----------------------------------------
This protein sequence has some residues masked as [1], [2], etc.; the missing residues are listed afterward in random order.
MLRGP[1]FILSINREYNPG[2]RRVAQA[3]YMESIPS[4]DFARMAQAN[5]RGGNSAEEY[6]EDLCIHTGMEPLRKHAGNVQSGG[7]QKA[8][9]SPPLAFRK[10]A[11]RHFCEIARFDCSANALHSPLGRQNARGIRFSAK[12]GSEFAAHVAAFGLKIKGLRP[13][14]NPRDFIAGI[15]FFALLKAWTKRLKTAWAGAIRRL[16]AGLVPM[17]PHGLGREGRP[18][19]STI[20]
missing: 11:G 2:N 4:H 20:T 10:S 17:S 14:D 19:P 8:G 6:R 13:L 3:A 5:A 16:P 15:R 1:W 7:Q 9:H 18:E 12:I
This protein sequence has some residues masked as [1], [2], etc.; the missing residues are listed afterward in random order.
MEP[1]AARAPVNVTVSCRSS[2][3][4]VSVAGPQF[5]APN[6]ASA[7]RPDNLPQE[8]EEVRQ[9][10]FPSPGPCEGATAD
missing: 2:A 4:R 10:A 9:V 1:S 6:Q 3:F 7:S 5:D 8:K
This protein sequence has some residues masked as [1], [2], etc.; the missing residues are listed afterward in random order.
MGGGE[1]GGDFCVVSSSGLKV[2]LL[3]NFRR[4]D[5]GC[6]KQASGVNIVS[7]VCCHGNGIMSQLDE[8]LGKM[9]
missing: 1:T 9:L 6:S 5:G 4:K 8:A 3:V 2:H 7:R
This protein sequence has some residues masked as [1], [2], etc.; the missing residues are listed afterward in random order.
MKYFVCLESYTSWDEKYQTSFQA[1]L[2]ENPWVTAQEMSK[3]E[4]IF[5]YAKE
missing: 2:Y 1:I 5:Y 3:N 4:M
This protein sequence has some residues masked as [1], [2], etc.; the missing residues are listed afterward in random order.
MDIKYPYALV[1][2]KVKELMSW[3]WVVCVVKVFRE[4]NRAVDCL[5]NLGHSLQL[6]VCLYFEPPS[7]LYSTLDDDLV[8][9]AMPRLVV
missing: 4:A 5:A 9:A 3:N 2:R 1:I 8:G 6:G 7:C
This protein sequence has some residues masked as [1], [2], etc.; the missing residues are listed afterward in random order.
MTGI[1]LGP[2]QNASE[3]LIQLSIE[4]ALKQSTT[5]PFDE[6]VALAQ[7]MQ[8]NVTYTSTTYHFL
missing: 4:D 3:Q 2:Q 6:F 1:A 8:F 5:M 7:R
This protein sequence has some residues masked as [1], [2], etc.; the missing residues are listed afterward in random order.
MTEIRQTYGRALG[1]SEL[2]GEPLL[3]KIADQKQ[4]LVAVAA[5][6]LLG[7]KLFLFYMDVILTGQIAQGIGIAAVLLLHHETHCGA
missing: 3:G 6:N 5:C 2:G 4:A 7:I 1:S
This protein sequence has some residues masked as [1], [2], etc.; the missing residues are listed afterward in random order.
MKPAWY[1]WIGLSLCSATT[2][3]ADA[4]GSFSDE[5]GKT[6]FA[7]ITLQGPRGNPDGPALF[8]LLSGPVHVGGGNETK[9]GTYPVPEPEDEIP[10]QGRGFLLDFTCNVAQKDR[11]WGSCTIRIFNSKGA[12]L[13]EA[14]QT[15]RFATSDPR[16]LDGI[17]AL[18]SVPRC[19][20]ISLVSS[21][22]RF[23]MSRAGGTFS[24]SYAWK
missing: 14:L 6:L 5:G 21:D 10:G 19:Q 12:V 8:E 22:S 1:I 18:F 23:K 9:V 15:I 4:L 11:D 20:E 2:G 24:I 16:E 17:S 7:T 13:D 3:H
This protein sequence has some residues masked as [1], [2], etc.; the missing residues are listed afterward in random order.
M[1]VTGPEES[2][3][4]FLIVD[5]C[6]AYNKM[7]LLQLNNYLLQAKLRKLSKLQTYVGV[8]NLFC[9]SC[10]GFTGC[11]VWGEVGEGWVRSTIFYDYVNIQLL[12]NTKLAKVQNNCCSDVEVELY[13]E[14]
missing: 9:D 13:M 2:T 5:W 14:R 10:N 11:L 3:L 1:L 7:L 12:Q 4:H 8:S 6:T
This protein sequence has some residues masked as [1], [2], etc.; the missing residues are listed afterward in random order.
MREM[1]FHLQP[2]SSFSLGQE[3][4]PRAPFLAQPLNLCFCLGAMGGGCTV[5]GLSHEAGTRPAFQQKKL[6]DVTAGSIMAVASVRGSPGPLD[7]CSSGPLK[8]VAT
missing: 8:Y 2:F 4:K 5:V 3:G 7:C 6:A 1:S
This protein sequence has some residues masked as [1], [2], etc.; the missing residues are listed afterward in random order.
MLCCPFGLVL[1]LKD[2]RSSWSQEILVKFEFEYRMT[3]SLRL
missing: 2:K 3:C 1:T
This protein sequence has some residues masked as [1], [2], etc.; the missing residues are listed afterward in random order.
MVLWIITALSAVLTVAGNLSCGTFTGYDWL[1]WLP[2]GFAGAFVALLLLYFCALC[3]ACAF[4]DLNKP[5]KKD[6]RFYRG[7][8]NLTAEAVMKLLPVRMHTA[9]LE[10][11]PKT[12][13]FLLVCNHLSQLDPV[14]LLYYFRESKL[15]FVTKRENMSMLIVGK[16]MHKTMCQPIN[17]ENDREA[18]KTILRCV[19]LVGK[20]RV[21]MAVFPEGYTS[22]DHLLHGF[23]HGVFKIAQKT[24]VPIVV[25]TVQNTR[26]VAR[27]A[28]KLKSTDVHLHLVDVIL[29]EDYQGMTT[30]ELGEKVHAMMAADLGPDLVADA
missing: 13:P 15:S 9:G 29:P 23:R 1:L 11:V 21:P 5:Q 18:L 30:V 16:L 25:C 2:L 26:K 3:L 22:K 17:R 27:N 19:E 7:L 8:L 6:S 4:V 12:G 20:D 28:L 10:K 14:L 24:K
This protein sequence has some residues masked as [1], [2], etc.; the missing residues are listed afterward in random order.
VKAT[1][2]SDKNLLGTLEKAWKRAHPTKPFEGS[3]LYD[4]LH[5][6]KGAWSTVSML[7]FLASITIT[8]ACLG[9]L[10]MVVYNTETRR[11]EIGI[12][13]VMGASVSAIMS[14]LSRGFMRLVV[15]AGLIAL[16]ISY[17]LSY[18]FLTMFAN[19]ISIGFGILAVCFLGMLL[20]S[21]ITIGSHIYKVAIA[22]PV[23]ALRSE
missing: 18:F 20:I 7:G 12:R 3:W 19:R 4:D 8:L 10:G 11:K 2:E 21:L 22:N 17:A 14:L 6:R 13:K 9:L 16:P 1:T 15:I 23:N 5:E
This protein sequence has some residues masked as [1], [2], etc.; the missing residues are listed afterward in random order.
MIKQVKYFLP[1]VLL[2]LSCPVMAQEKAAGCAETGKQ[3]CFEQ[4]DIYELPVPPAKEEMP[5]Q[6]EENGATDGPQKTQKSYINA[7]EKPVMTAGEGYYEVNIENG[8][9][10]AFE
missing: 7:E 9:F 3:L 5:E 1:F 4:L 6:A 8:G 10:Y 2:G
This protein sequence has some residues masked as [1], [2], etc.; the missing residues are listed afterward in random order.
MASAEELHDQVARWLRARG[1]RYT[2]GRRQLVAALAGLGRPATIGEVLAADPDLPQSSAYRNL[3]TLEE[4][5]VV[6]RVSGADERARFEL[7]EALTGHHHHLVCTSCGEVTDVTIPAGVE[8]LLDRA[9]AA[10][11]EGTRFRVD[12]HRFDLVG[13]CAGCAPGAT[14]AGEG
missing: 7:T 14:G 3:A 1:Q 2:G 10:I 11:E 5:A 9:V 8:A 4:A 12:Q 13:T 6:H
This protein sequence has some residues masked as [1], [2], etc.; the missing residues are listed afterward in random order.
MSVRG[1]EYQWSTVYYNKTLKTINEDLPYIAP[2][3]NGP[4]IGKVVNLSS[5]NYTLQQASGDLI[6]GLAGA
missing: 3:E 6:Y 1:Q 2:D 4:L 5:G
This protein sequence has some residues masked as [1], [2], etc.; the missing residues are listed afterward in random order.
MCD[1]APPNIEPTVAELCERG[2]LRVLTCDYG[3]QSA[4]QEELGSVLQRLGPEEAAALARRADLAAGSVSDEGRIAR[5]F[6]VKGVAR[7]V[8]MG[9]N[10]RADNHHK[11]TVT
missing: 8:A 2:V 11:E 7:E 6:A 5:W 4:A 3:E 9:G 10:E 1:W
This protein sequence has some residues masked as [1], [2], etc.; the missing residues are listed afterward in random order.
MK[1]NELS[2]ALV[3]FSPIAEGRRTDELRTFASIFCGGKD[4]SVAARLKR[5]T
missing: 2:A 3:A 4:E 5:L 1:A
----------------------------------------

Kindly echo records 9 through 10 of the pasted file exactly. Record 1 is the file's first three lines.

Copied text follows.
This protein sequence has some residues masked as [1], [2], etc.; the missing residues are listed afterward in random order.
M[1]VTGPEES[2][3][4]FLIVD[5]C[6]AYNKM[7]LLQLNNYLLQAKLRKLSKLQTYVGV[8]NLFC[9]SC[10]GFTGC[11]VWGEVGEGWVRSTIFYDYVNIQLL[12]NTKLAKVQNNCCSDVEVELY[13]E[14]
missing: 9:D 13:M 2:T 5:W 14:R 10:N 11:L 3:L 1:L 7:L 12:Q 4:H 8:S 6:T
This protein sequence has some residues masked as [1], [2], etc.; the missing residues are listed afterward in random order.
MREM[1]FHLQP[2]SSFSLGQE[3][4]PRAPFLAQPLNLCFCLGAMGGGCTV[5]GLSHEAGTRPAFQQKKL[6]DVTAGSIMAVASVRGSPGPLD[7]CSSGPLK[8]VAT
missing: 8:Y 2:F 4:K 5:V 3:G 7:C 6:A 1:S